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Current in a capacitor question

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  1. May 8, 2017 #1
    This is a question from an a level text book.

    capq.jpg

    The R starts at 8k ohms (thought its not relevant)
    Switch S is closed - C fully charges up.

    Question:Switch S is opened. Explain why the current decreases and REVERSES direction in the ammeter.

    This is what I think. The decrease in current is easy to explain but the REVERSE in direction is not.
    • When the switch is closed current flows -> (anticlockwise) through the ammeter
    • When the switch is opened current STILL flows anticlockwise as it leaves the capacitor.

    But the questions says there is a reverse of I so something is wrong in my answer.

    Can anyone please point out what I have got wrong!

    Thanks

    E
     
  2. jcsd
  3. May 8, 2017 #2
    The question or the diagram is wrong.

    The current won't change direction.

    Textbooks aren't always correct.
     
  4. May 8, 2017 #3

    phinds

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    Gold Member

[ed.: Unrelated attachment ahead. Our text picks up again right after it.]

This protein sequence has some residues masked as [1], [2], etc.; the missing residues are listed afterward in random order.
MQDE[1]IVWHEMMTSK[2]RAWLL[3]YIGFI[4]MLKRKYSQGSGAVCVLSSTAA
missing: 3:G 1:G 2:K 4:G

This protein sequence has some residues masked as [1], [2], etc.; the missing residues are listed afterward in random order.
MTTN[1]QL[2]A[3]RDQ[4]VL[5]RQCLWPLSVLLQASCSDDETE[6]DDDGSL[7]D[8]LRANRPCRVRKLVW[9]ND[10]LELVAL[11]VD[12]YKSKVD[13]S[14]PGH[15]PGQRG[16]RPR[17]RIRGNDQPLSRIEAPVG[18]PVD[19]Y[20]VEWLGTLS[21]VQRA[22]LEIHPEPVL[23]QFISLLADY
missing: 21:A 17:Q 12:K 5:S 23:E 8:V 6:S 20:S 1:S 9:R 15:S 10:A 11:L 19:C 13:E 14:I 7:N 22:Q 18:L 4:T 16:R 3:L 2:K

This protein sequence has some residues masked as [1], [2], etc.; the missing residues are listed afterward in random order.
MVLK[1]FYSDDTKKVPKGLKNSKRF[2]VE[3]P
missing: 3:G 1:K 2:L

2016 Award

    You are correct. Why it says the current reverses I cannot imagine.
     
  5. May 8, 2017 #4

    gneill

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    Staff: Mentor

    Is there anything you're not telling us about R? A wirewound resistor perhaps?
     
  6. May 8, 2017 #5
    Thank you for your replies. Here's the whole question - I don't think I missed anything out... the first 3 parts are simple calculations. Underneath is what the answer in says. I tend to agree with the answers provided but I be really grateful for your considered opinions on the whole question!


    capq2.jpg

    back of book "The capacitor starts to discharge with the current flowing in the opposite direction to the charging current" ---- i think that's a poor answer anyway because it is a statement, rather than an explanation of the reversal...
     
  7. May 8, 2017 #6

    gneill

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    Staff: Mentor

    Part (d) doesn't make sense for the given circuit unless by "reverse" they are referring to the current magnitude getting smaller with time (falling back from its initial maximum value). Perhaps the question was originally formulated with a slightly different circuit in mind.

    It would have been more interesting had the ammeter been in series with the capacitor.
     
  8. May 8, 2017 #7
    Thanks... I dont think they mean that... it would asking the same thing twice, and in a very confusing way. if the ammeter was in series with the capacitor then it would make more sense as you suggest.
     
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